22     now we're waiting for his question, and then we might see whether this

23     question is about something that was raised in cross-examination.

24             MR. KEHOE:  As Your Honour has pointed out in other instances

25     from questions, you can tell when a question starts out where it

Page 5213

 1     ultimately is going to end; and if we go back scroll up and see what --

 2     how this question ended in the area of speculation, I think Your Honour

 3     can make a conclusion.

 4             JUDGE ORIE:  Yes.  The Chamber, it may come as a surprise, is

 5     often not aware of where a question ends.  So, therefore, let's first

 6     allow Mr. Tieger to complete the question, and then we may hear an

 7     objection to the question as formulated by Mr. Tieger.

 8             Mr. Tieger.

 9             MR. TIEGER:  Thank you, Your Honour.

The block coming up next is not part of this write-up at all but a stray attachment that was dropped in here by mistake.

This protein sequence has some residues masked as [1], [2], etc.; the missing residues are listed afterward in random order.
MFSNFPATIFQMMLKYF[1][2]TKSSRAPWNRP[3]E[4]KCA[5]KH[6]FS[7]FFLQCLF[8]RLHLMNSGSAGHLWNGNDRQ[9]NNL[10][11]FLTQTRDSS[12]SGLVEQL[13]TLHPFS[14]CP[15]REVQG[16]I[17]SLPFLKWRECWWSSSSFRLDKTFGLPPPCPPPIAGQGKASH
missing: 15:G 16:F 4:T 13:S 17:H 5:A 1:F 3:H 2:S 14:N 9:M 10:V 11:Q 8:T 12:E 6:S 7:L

10        Q.   Putting those together, Ambassador, was it the case that you

11     considered that the purpose of Operation Storm was the reintegration of

12     the Krajina and didn't believe that Tudjman was going to expel the Serbs,

13     but were concerned that during the course or after that operation, there

14     would be an effort to force Serbs out?

15             MR. KEHOE:  Judge.

16             JUDGE ORIE:  Before I give an opportunity to Mr. Kehoe to object

17     to the question, could you please rephrase it in such a way that I

18     understand the question, and, hopefully, the witness also understands

19     what you're really asking him.

20             MR. TIEGER:

21        Q.   Ambassador, notwithstanding your belief at the time that Tudjman

22     was not going to expel the Serbs and so you didn't urge the US to give a

23     red light, were you, nevertheless, concerned that during the course of or

24     after the operation, there would be an effort to force Serbs out?

25             MR. KEHOE:  If I may, Judge.  This witness, pursuant to Your

Page 5214

 1     Honours' question, made it very clear that there was no intent to expel

 2     the Serbs as a result of Operation Storm.  Now counsel is trying to